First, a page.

General Motors has a goal to meet: Since the Volt’s launch, the company has said it will sell 10,000 in North America for its first calendar year, and it has two months to make up half that amount.
From January through October, it sold 5,003 Chevy Volts in North America. It is now well underway toward rolling out the car from an initial seven states in the first few months to nationwide by year’s end, and production capacity is up. But can it sell another 5,000 in November and December?
The pressure is especially on because the car has been made by some into a political football. For all GM’s stated good intentions of green energy and jobs, and so forth, there are pundits also hoping to see the company that was bailed out fail.
Having cited limited Volt supply all year, yesterday, GM pulled out the stops by allowing its Chevrolet dealers to discretionarily sell their Volt demos effectively making 4,100 Volts available for sale. The Detroit-Hamtramck assembly plant is meanwhile cranking them out at around 2,300-plus per month.
These demos are part of the company’s larger marketing efforts, and in cases are the only Volt on some dealers’ lots. Letting them go represents a temporary sacrifice on that front.
While conceding the 10,000 sales goal, GM Spokesman Rob Peterson said GM’s decision is in response to strong customer demand and it is an attempt to put more people in Volts sooner who are already waiting to get one.
“Our exit surveys at dealerships indicate that the number-one reason for serious intenders of the Chevrolet Volt to not purchase the vehicle is availability,” Peterson said. “As of Nov. 1 we had about 1,800 vehicles on the ground and 2,300 dealer demos.”
Another issue GM faces is a disproportionate allocation. While some dealers may have the car and haven’t managed to sell it, other dealers in the country have open orders and are waiting to fill them.
Peterson said the stop-gap measure will partially ameliorate a supply constraint now being felt by Volt buyers who may be second or third in line, or otherwise being told they will have to wait.
In total, there are around 2,600 independent Chevrolet franchises that have agreed to sell the Volt. If there was doubt about the Volt’s supply to demand ratio, the latest word is until now only 1,800 Volts have been thinly spread among these dealers.
“What we’ve started to do is actually allow the dealers to put their dealer demos into inventory, so if they want to sell – they don’t have to sell – if they want to sell they can sell their dealer demo,” Peterson said. “By taking this maneuver and allowing them if they choose to sell them, this basically allows us to go from 1,800 units in 2,300 dealerships to 4,100 in inventory.”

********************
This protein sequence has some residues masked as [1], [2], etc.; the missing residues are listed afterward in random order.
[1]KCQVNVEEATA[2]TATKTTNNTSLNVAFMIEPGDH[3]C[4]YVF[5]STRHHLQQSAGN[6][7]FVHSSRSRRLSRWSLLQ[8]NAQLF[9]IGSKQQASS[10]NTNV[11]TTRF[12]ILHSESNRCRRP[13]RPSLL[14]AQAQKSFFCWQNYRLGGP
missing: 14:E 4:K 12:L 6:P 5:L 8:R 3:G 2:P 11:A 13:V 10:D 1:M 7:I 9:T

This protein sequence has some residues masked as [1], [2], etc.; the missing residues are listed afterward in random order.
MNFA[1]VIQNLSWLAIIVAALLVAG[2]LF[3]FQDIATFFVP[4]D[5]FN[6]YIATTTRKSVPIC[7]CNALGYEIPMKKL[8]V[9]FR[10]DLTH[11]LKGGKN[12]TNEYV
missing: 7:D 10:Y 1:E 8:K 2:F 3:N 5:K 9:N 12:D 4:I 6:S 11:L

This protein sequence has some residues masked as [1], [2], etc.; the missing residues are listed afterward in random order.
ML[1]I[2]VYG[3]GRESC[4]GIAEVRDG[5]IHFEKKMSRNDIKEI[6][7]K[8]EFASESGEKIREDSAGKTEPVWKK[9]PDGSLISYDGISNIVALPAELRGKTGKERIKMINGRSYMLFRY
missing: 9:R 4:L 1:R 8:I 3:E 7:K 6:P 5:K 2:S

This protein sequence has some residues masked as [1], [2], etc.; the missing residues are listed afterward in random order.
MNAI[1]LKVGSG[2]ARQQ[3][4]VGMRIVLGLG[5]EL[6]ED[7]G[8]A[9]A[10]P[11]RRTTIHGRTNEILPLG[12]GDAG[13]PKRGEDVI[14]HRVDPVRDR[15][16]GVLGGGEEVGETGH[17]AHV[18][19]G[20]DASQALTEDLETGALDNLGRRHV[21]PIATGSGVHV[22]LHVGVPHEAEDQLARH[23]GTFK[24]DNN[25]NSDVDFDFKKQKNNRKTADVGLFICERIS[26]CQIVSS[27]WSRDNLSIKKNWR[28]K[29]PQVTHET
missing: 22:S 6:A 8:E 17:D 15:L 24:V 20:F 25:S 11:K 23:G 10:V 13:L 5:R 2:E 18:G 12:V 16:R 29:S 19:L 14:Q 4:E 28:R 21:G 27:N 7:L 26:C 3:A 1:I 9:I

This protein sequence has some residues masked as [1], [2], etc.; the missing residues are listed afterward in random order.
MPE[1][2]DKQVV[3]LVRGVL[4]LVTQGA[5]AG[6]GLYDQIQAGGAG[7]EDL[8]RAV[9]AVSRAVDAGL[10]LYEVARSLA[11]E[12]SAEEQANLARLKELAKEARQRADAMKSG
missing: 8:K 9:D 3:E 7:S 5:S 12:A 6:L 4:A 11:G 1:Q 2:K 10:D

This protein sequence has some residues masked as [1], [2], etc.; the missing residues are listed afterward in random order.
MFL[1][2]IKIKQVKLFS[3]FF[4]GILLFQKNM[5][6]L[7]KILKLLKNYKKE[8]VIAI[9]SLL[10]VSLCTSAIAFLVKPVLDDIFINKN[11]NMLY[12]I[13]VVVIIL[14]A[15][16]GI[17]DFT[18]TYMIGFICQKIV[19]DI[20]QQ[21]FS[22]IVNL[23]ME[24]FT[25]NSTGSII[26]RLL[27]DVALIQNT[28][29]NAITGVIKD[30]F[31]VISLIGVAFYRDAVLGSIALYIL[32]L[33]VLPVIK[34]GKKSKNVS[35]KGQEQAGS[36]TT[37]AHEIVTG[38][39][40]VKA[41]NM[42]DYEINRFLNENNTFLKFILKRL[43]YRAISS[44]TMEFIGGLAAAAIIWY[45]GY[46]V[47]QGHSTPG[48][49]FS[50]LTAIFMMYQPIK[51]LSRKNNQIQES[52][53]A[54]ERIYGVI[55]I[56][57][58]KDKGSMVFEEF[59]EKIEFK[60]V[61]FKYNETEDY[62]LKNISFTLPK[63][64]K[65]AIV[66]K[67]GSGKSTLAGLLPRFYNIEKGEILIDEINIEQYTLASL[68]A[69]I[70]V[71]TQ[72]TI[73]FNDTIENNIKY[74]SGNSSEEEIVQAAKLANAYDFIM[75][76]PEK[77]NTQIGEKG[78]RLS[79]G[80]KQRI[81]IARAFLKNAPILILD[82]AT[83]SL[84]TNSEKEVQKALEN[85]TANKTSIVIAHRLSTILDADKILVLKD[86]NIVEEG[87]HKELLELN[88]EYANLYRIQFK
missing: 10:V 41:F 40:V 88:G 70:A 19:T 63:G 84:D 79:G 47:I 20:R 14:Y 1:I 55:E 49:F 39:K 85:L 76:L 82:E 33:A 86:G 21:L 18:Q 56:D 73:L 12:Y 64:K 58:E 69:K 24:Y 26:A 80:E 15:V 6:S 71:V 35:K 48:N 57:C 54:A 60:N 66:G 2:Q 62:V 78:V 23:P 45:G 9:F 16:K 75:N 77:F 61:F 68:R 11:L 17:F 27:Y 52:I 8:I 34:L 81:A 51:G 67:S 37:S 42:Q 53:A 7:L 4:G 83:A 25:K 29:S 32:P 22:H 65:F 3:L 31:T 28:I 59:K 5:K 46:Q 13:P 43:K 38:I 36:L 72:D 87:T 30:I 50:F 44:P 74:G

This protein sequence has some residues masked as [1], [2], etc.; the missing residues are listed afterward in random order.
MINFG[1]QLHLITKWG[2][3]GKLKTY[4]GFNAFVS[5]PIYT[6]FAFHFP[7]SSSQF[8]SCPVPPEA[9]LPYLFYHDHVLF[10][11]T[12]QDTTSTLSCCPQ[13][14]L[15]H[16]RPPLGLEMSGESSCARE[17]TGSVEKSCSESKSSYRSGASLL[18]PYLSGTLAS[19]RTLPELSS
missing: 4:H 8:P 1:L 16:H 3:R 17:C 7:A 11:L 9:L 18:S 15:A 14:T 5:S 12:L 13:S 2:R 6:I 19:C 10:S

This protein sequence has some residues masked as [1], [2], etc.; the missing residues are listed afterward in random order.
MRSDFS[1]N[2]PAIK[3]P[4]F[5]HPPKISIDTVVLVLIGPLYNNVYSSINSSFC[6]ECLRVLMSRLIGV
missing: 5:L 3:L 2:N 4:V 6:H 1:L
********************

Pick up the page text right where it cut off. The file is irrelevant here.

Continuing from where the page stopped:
Since the decision whether or not to sell a Volt demo will be up to individual franchises, we shall see how this all plays out. If a dealer chooses not to sell its demo because it feels it is a better business decision to keep it and show it, that is out of GM’s control.
While some have reported GM has told its dealers to sell their demos, Peterson gave no indication whether it is encouraging them to, and said it was strictly voluntary. GM will however incentivize its dealers by $1,500 per car for removing the Volt demo graphics, and putting it up for sale, so you can interpret that as you will.
Peterson also said the “decision to make demos available was only recently determined based on feedback by dealers,” and was not part of the initial plan.
He said demos sold would be replaced, but was not definitive as to how long the time lag would be if a dealer figured that a proverbial bird in the hand was worth two in the bush.
“That’s yet to be determined,” Peterson said of the time between a dealer selling off its only Volt and getting a replacement, “but you’d imagine that as soon as we can get production up to fulfill the nationwide roll-out and get at least a unit to every single dealer that’s available for sale, then we’ll put the dealer demo back into place.”
As for demo pricing, this decision is also left up to the dealer. This year critics pointed out dealers that were asking above-MSRP prices, from a few thousand dollars right on up to ludicrous markups. GM has consistently said it cannot control this, but does what it can.
“We’re steadfast in communicating to our dealers that they should be selling the Volt at the manufacturer’s suggested retail price,” Peterson said. “You know, they’re independent franchises and that gives them the flexibility to do what they need to do.”